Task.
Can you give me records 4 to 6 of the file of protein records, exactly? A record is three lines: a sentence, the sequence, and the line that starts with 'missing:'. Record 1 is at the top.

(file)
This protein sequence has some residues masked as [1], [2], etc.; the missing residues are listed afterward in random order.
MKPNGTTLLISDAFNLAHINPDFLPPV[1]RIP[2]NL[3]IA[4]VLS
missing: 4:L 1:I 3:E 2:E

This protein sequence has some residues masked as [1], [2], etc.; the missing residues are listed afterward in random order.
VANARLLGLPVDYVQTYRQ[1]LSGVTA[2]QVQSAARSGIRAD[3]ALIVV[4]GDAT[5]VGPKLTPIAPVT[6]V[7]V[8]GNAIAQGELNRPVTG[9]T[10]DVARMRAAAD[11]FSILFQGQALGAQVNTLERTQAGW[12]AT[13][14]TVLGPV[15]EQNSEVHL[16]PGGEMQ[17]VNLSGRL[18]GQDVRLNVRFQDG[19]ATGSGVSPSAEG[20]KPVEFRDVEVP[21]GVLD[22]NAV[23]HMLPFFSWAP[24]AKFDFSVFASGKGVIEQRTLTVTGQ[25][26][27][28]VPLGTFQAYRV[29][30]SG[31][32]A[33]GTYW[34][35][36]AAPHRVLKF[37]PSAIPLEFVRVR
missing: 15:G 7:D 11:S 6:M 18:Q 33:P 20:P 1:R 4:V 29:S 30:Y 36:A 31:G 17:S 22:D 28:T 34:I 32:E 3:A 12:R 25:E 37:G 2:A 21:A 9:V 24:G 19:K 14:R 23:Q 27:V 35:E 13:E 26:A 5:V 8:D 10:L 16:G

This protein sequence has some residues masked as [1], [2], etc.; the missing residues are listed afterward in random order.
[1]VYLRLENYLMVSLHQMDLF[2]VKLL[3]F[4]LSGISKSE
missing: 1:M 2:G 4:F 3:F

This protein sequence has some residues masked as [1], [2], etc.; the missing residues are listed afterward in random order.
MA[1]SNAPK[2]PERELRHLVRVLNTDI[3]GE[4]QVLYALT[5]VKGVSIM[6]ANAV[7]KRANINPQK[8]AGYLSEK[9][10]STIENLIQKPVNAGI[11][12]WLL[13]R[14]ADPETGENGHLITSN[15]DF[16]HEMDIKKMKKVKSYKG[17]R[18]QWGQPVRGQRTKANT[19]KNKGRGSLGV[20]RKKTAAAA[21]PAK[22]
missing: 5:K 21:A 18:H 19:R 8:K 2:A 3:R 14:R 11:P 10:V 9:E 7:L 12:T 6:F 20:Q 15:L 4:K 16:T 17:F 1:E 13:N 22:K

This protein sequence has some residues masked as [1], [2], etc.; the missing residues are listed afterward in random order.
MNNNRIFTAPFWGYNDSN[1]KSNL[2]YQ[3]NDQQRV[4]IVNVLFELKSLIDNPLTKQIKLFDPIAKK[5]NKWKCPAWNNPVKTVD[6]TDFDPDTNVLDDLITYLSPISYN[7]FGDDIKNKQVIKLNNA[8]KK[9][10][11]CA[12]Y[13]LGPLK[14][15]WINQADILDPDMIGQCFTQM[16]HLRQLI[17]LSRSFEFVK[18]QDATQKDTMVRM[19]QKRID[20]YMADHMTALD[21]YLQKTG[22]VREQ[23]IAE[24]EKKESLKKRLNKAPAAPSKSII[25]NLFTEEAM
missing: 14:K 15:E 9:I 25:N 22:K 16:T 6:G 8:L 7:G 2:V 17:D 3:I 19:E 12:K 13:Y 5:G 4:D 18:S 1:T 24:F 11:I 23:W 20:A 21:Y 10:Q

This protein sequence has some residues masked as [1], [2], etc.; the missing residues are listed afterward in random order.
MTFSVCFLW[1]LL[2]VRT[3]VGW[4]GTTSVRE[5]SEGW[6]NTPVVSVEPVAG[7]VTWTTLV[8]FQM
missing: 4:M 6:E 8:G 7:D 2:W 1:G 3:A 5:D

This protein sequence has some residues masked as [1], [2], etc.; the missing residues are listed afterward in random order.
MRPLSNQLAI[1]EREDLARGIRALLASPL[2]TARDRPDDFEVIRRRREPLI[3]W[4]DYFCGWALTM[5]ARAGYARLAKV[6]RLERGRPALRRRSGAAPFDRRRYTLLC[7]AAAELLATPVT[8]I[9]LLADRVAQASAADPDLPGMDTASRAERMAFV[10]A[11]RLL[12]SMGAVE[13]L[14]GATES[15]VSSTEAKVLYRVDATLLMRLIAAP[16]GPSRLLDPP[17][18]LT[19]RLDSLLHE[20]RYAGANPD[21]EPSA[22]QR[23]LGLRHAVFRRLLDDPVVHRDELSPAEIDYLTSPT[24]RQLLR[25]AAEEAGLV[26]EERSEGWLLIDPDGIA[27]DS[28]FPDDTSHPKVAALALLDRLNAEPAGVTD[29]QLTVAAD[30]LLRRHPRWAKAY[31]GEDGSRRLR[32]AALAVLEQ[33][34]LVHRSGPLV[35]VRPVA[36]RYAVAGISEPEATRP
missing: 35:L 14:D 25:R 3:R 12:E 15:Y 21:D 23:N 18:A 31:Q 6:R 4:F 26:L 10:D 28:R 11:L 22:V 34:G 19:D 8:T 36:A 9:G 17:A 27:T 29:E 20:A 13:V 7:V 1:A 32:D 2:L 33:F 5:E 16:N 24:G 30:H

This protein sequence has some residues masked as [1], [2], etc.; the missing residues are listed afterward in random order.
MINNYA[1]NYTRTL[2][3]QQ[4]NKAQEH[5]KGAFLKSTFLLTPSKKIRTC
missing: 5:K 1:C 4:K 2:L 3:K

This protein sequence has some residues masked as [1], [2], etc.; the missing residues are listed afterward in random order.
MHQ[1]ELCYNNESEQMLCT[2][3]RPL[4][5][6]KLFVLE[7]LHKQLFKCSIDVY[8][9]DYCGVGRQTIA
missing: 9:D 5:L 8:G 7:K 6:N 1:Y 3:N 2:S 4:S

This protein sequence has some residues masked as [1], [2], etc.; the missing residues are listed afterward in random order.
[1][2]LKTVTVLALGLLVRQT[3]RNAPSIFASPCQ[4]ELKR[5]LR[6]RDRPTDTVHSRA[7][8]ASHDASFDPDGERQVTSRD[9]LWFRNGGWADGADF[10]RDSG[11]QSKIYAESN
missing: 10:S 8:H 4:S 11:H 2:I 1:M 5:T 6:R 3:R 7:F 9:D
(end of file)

This protein sequence has some residues masked as [1], [2], etc.; the missing residues are listed afterward in random order.
MA[1]SNAPK[2]PERELRHLVRVLNTDI[3]GE[4]QVLYALT[5]VKGVSIM[6]ANAV[7]KRANINPQK[8]AGYLSEK[9][10]STIENLIQKPVNAGI[11][12]WLL[13]R[14]ADPETGENGHLITSN[15]DF[16]HEMDIKKMKKVKSYKG[17]R[18]QWGQPVRGQRTKANT[19]KNKGRGSLGV[20]RKKTAAAA[21]PAK[22]
missing: 5:K 21:A 18:H 19:R 8:K 2:A 3:R 14:R 11:P 10:V 9:E 7:L 12:T 6:F 20:Q 15:L 4:K 16:T 17:F 1:E 13:N 22:K

This protein sequence has some residues masked as [1], [2], etc.; the missing residues are listed afterward in random order.
MNNNRIFTAPFWGYNDSN[1]KSNL[2]YQ[3]NDQQRV[4]IVNVLFELKSLIDNPLTKQIKLFDPIAKK[5]NKWKCPAWNNPVKTVD[6]TDFDPDTNVLDDLITYLSPISYN[7]FGDDIKNKQVIKLNNA[8]KK[9][10][11]CA[12]Y[13]LGPLK[14][15]WINQADILDPDMIGQCFTQM[16]HLRQLI[17]LSRSFEFVK[18]QDATQKDTMVRM[19]QKRID[20]YMADHMTALD[21]YLQKTG[22]VREQ[23]IAE[24]EKKESLKKRLNKAPAAPSKSII[25]NLFTEEAM
missing: 14:K 15:E 9:I 25:N 22:K 16:T 6:G 8:L 7:G 2:V 17:D 3:I 19:E 12:K 13:Y 5:G 4:D 18:S 1:T 24:F 11:I 23:W 20:A 21:Y 10:Q

This protein sequence has some residues masked as [1], [2], etc.; the missing residues are listed afterward in random order.
MTFSVCFLW[1]LL[2]VRT[3]VGW[4]GTTSVRE[5]SEGW[6]NTPVVSVEPVAG[7]VTWTTLV[8]FQM
missing: 4:M 6:E 8:G 7:D 2:W 1:G 3:A 5:D